Although Remington defends the prerogative of a white director to attempt any production she sees fit, he believes that the only way for such artists to discover the "true issues" in a black piece is to do the work. "I think white people have to study. What does it really mean to be black in this country? What does it mean when you go to rent an apartment in the Twin Cities in a certain area, and as soon as they find out you're black, there's no vacancy--but if you happen to go with a white women and you send her in, she gets the apartment... What does it mean to go into a store and be followed around?"
He extended this argument when Branner proposed a Latino director--Carlos Murillo--for Branner's play, Homos in the House. Remington expresses "disappointment" that the direction of the show, which was to be a co-production with Walker Art Center, could not be amicably resolved. "We thought it contained a lot of important things that needed to be said, Remington allows. "I'm not saying that to the undiscerning eye it wouldn't be good theater, but I think that... to evoke the entire truth of what the experience is--to be black in America, number one, and then to be black and gay--I don't think anybody other than a black director could do that."
"I would have loved to find a black director," says Djola Branner, "and I respect the work that Ralph has done. Historically, black directors have been denied access... It's important to understand a piece within a cultural context and within a historical context. It's important to understand the intent of the writer. This play deals with homophobia--a subject in the black community that we've only started to deal with." Branner believes that Murillo--a playwright and director whose work Branner admired--was game to tackle such concerns, and ultimately decided that Murillo's "innovative" aesthetic made him "the best choice for the piece." "I could have let it go," he says, "but just because a director is black doesn't mean the play has to be good."
Branner implies that the comparatively small size of Minnesota's communities of color amplifies disagreements that might not register elsewhere, and further, has promoted a somewhat limited aesthetic. "I moved from the San Francisco area two years ago," he notes, "and when I got here, I noticed that a lot of the theaters are still presenting works about the downtrodden and disenfranchised black man.... People are stuck in this mode. We see the same old stories over and over again. I mean, I like them, but we have Big White Fog and Ma Rainey's Black Bottom and City of Dreams.... Now, racism is a reality. Class is a reality. But one of the things about Pomo Afro Homos [the performance troupe Branner co-founded] was that not everything had to be a tragedy."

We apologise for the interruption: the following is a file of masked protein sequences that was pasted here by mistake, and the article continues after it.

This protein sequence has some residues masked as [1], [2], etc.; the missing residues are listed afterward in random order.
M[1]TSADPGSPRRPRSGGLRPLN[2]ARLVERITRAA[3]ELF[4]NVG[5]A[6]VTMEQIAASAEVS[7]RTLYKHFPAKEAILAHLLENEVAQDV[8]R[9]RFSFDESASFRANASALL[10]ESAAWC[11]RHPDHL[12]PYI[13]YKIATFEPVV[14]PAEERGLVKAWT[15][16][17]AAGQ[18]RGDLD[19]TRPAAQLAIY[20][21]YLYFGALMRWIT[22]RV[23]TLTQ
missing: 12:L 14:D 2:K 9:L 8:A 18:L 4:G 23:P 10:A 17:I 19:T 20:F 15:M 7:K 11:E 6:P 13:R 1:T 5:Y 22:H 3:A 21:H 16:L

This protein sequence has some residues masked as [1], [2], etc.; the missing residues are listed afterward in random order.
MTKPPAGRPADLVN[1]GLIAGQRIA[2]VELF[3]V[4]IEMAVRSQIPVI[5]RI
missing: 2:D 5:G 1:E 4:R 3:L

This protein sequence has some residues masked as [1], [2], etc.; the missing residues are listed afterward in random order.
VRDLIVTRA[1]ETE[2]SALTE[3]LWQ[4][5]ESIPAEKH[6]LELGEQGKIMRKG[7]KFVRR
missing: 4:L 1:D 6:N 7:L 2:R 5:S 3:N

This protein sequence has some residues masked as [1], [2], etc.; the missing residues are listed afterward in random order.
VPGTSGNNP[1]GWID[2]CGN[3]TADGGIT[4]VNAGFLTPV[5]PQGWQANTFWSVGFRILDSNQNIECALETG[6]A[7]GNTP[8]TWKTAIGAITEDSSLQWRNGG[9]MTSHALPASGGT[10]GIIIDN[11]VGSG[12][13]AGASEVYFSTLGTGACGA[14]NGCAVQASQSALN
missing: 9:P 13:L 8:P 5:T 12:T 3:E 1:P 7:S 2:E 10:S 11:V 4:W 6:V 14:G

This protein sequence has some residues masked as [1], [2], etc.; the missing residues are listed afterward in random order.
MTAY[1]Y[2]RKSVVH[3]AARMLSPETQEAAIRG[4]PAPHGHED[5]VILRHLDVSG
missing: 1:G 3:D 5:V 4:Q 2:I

What all this means to the numerous local and national theater companies embroiled in that great messy experiment called, for lack of a better term, "multiculturalism," is not entirely clear. But Branner, for one, seems ready to subordinate questions of taxonomy to a commitment to create new art.
"We have to have a discussion about the work that we want to produce," he says. "The white audience is going to perceive what the white audience is going to perceive.... What is black theater? It's difficult to define. It's like deciding what is queer theater? What is black theater? Probably everything you can imagine." CP
Thoughts on an African-American Art
by Lou Bellamy
The following is an excerpt from a letter sent to the Star Tribune on August 9 in response to August Wilson's speech to the annual Theatre Communications Group Conference.
I think that the greatest travesty in American theatre today is that, in spite of the voluminous amounts of talent and craft evident at every level in the black theatrical, musical, and artistic communities, we--as a nation--have not found it necessary to institute and support a major regional black theatre.
Furthermore, I view the efforts of the major regional theaters (translation: white,since those are the only ones in existence) to be antithetical to that end. Perhaps the following will help you to understand my position. By examining these specifics, I should be able to shed light upon a national condition which, as August Wilson is advocating, must be rectified.
Both August and I have, because of the tremendous resources the major regional theaters possess, allowed our craft to be exhibited in those venues. Some of those closest to me, and whose opinions I hold in high regard, counsel me to find ways to work with these major institutions. They argue quite persuasively that by sharing precious resources we could mount projects that could be to our mutual benefit. After all, these organizations have taken up the multicultural mandate and, like it or not, they are now "in business." I am advised to assume a position which would lessen many of my negative comments concerning the recent efforts of these organizations and the effects of those efforts upon my organization. I should, I am told, offer constructive criticism and partnership rather than polemical arguments which only serve to widen the chasm between our organizations.